By Cara Bertozzi
One of the trademarks of Pacific Northwest living is an environmental consciousness that pervades many facets of life here. There is a genuine emphasis on reducing, reusing, and recycling in an effort to decrease our contributions to the waste stream. Jolie McNulty, owner of American Honey Furniture, is finding creative ways to forward this effort by using chalk-based paint to refurbish used furniture and give it a second life, saving it from the dumpster. She is also empowering others to repurpose and customize items in their own homes as well.
It all started a few years ago when Jolie found a free dresser listed on craigslist that was outdated but that she could see had potential. She painted it with a Latex-based paint, and the refurbished piece sold within an hour of her posting it online – a quick and satisfying turnaround. She became pregnant shortly thereafter and took a step back from working with paints, but after adjusting to being a new mom, Jolie was itching to indulge her creative side once again.
A friend recommended Vintage Market and Design (VMD), a furniture paint company that is located in Albuquerque, NM, where Jolie has family. They offer chalk-based paint in a range of cute colors that is easy to use on unprepped surfaces from glass, metals and laminates to wood, fabrics, and painted surfaces. VMD also has a line of unique finishing products. Waxes and glazes can enhance the hue of any paint color, “crackle it” is a product that makes the paint look weathered, “transfer it” can be used to transfer printed images onto furniture, and “emboss it” creates a raised painted texture that can be further layered over with paint. After achieving the desired look, simply seal in the color with a clear satin top coat or matte finishing cream. Jolie tested the products and immediately fell in love with them for their ease of use and the way they totally transform old worn furniture into shabby chic or sleek modern pieces in a newer style that is quickly gaining market share.
When her husband deployed last spring, Jolie stayed busy rescuing unwanted furniture from garage sales and Goodwill and refurbishing them. There was so much interest from friends that she decided to start selling the paint products for VMD and put her business degree to work.
She rented a retail booth at the Spanaway Old Main Street Antique Mall, which is owned by a collective of six ladies and showcases a variety of eclectic crafts. For a booth fee and a commission on the sales, vendors receive a numbered booth with mall staff and cashier service. Jolie has found this to be a great venue to market the paint products and showcase their results. Because of its smaller size, Spanaway and the surrounding environs host the ideal demographic for a low-cost, high-impact method of personalizing and extending the life of your current furniture or inexpensive used finds.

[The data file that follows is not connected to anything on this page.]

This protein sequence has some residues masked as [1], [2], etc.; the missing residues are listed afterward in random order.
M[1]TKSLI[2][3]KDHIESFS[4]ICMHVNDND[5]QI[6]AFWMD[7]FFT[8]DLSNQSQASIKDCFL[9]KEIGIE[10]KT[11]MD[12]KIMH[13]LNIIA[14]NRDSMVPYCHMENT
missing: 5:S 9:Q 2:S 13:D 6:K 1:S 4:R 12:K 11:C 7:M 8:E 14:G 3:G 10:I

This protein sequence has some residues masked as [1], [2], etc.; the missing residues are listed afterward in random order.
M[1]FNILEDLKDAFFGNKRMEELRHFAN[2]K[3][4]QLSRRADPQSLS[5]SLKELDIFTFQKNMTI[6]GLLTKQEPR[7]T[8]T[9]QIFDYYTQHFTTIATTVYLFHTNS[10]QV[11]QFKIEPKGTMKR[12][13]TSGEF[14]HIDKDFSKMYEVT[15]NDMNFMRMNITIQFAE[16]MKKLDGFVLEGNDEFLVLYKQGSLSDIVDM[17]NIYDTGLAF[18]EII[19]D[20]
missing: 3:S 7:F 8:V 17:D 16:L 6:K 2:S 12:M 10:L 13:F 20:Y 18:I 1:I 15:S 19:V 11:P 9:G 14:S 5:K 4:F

A 20-something, Jolie is a savvy internet user and has taken full advantage of free online tools, such as Pinterest, Facebook, craigslist, and OfferUp (minimal fee), for both inspiration and to market and sell her crafts. For those who are DIY-challenged like me, you can scan the American Honey Furniture Facebook page to view past projects and get ideas for commission pieces.
Jolie is happy to discuss styling plans for your project and share tips, or alternatively, after putting 50% down, she will complete the furniture facelift for you. She has experience with all types of finishes and pieces now, with hope chests and unique cat bed/end table combinations being particularly popular.
One of her favorite projects was a white toddler furniture set that she transformed into a black and teal set cool enough for a teenager – no easy feat. The paints can also be used with paper printouts to add customized designs: Christmas stocking racks that proclaim joyous holiday wishes and Home is Where the Army Sends Us plaques are perfect examples.
Between the marketing, restocking, giveaways, and custom orders, Jolie could often be found painting in her garage until losing the last rays of sun around 10:00 p.m. this summer. The flexibility of owning her own business made it possible for her to cultivate a passion of her own while still caring for her young daughter as a single parent. It also helped the deployment fly by and allowed her to take time off to celebrate her husband’s return and the holidays.
Every deployment is a chance to stretch yourself as well, and one of Jolie’s proudest accomplishments is her hard-earned familiarity with home improvement stores. Not every experiment has worked, but she knows the aisles and personnel by heart and even purchased a circular saw with her earnings to work toward her goal of building furniture. Drilling into furniture can even be a great way to relieve deployment stress. Future projects also include plans to host furniture refinishing classes.
Like many military spouses, Jolie has demonstrated this quality of resourcefulness throughout her marriage. She met her husband in high school eight years ago and completed her degree in business after attending classes at four different schools in California, North Carolina and Hawaii. Finishing college before having children was an important goal for her, and now that she does have a beautiful little girl, she hopes to be a thriving role model of resiliency. I would say she already is.